As the number of air passengers booms, carbon emissions by the civil aviation sector are contributing significantly to the increase in greenhouse gases that exacerbate climate change.

By 2050, carbon emissions by the international aviation sector are likely to grow seven-fold, according to the International Civil Aviation Organisation. Acknowledging the sector’s responsibility to help protect the planet, the International Air Transport Association has committed to improving fuel efficiency by 1.5% per year from 2009 to 2020, and stabilising carbon dioxide emissions in preparation for a 50% reduction by 2050.

With air passenger traffic in India growing between 16% and 18% between 2015-2018, it’s clear that the country’s aviation sector must do its bit to cut emissions. What exactly can it do to become greener? Here are four suggestions.

1. Improved air traffic management

To begin with operations could be significantly improved – and emissions cut – by reducing the time an aircraft spends in the air. This could be achieved by optimising the use of runways and terminals, improving air traffic management and deploying efficient navigation systems. A reduction in aircraft taxiing time on the runway by just 120 seconds could result in savings of 5, 000 kg of fuel burn and 15 tonnes of carbon emissions per day.

In Singapore’s Changi Airport, an Airport Collaborative Decision Making platform allows Air Traffic Controllers to sequence the departure of flights in advance based on expected readiness of flights. This helps to reduce the waiting time for departures and to cut taxiing time.

The Civil Aviation Authority of Singapore has used air traffic management procedures to shorten flight routes, which have resulted in significant fuel savings. The procedures have also helped reduce air traffic congestion over the South China Sea and Bay of Bengal, cutting down at least 50,000 tonnes of CO2 emissions each year.

Similar measures are already being adopted in some Indian airports. In Mumbai, for instance, the Chatrapati Shivaji Maharaj International Airport on December 8, 2018, recorded 1,007 aircraft movements, a world record for the largest number of flight movements on a single runway in 24 hours. This was achieved by ensuring the optimal utilisation of the runway and air space capacity, deploying advanced communication systems and improving air traffic management.

2. Sustainable alternative fuels for aircraft

The development of sustainable alternative aviation fuel – advanced biofuels used in jets – is a major breakthrough. Completely substituting conventional aviation fuel with sustainable alternative fuel could reduce CO2 emissions from international flights by 63% by 2050, says the International Civil Aviation Organisation.

Since 2008, when the first flight using sustainable aviation fuel took off, a great deal of progress has been made in this regard. At present, five airports – Oslo, Stockholm, Bergen, Los Angeles and Brisbane – are regularly supplied with sustainable aviation fuel. Others like France’s Caen airport offer occasional supply. As per an IATA fact sheet in May, “several airlines have signed significant off-take agreements” to purchase sustainable aviation fuel.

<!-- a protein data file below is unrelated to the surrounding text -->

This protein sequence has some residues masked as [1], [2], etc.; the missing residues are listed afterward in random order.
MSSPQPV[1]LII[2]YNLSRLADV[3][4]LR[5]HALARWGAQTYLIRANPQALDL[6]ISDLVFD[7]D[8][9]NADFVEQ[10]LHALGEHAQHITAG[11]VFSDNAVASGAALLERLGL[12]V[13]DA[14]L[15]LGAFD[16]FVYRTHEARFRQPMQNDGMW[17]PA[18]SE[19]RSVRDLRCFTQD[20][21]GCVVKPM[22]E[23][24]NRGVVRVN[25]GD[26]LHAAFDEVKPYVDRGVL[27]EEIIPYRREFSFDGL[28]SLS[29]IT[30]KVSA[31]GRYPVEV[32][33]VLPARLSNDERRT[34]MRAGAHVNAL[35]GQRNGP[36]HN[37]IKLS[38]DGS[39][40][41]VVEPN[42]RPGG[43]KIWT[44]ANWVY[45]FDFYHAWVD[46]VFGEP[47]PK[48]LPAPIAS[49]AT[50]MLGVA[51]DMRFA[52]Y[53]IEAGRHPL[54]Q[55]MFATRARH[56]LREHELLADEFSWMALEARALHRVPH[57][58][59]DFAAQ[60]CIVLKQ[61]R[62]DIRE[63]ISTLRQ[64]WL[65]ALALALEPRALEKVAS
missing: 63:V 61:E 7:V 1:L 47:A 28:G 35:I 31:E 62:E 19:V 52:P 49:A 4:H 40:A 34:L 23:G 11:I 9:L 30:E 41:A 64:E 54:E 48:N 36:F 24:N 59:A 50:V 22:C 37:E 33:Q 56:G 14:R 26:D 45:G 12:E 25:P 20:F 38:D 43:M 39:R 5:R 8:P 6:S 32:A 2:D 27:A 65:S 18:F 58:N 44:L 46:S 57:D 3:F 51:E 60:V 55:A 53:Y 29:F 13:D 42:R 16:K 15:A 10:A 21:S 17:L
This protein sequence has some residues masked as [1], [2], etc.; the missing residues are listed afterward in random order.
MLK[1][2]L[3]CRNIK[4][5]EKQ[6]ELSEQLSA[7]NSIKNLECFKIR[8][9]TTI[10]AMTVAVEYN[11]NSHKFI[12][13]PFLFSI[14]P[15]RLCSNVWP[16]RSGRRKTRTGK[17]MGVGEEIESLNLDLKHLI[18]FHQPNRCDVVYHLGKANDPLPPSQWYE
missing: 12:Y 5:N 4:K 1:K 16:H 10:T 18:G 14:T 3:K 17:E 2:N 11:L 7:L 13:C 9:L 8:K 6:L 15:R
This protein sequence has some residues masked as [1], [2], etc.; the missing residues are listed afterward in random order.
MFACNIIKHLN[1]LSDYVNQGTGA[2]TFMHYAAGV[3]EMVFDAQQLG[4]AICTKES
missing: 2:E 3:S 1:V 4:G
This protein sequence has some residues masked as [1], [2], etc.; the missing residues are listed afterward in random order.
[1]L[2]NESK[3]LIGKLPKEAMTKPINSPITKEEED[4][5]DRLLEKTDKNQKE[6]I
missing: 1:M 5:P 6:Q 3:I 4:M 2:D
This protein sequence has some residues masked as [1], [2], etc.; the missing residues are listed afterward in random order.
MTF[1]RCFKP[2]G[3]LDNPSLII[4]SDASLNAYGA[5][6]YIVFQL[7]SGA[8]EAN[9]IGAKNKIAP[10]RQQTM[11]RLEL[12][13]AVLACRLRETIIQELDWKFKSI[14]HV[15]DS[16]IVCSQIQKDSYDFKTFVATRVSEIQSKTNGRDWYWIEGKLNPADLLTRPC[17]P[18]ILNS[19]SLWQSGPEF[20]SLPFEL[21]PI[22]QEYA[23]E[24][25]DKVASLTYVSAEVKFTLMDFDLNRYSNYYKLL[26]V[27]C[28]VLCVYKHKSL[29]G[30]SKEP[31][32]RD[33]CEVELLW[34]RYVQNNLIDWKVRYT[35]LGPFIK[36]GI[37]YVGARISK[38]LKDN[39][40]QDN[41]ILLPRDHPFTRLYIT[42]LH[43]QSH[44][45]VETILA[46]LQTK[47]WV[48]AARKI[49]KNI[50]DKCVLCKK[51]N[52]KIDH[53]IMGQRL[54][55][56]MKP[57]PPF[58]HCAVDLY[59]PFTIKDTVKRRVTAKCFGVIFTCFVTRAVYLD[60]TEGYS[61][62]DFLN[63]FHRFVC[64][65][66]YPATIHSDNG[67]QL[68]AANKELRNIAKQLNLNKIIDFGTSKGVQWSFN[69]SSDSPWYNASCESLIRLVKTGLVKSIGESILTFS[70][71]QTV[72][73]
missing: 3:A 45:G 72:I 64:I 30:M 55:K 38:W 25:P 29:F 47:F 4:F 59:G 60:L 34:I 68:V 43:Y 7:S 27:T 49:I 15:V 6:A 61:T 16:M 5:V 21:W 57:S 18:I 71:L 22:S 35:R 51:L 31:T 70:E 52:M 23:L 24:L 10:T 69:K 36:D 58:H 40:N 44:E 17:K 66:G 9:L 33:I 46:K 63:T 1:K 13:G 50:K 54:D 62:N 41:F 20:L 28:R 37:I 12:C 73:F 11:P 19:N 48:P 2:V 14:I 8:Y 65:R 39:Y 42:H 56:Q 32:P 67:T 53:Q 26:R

Since 2011, it said, 180,000 commercial flights have been operated using sustainable aviation fuel. In August 2018, Spice Jet operated India’s first flight using biofuel made from the jatropha plant. The flight ran between Dehradun and Delhi.

3. More fuel-efficient technology

Innovative technological arrangements could improve the fuel efficiency of aircraft engines. Today’s aircraft use roughly 80% less fuel per passenger-mile than the first jets of the 1950s. Such developments such as lightweight materials, winglets and aircraft design change could improve fuel efficiency.

In January 2017, the American Institute of Aeronautics and Astronautics demonstrated its efforts to optimise the design of aircraft wings built with new composite materials and emerging construction methods. NASA is also working with prototypes, such as a “blended wing body” aircraft that would reduce weight and increase fuel efficiency.

4. Greener airports

Building green airports with environmentally friendly infrastructure and renewable sources of energy is also essential. Some airports are investing in offsetting schemes to become carbon neutral, carbon accreditation programmes and building green-certified terminals .

Among the features that have proved effective in reducing the energy consumption are LED lights. Queen Alia International Airport in Jordan, for instance, operates an LED-lit runway that reduces carbon emissions by 495 tonnes annually, electricity consumption by 779,454 KWH and has resulted in annual savings of around $136,130.

In 2015, Cochin international airport became the first airport in the world to be fully powered by solar panels. This helped it reduce its carbon footprint by over 3 lakh metric tonnes – equivalent to planting 3 million trees.

London’s Heathrow airport has been operating on 100% renewable electricity since April 2017.

Just don’t do it

Besides these changes for the aviation industry, awareness among passengers about protecting the environment is vital. Some have already begun to push the idea that the less people fly, the better it is for the environment. For instance, two Swedish mothers have started an initiative to attempt to persuade 10,000 individuals, not to take flights in 2019. Trips could be eliminated by option to travel by train, for instance or using video calls instead of making business trips.

Measures like these may help in minimising the carbon footprint, which is vital to reducing greenhouse gasses.

Mukesh Yadav is an urban planner and a member of the practice team at the Indian Institute for Human Settlements. He works in the fields of urban planning, governance and policy advisory using remote sensing and GIS as a tool.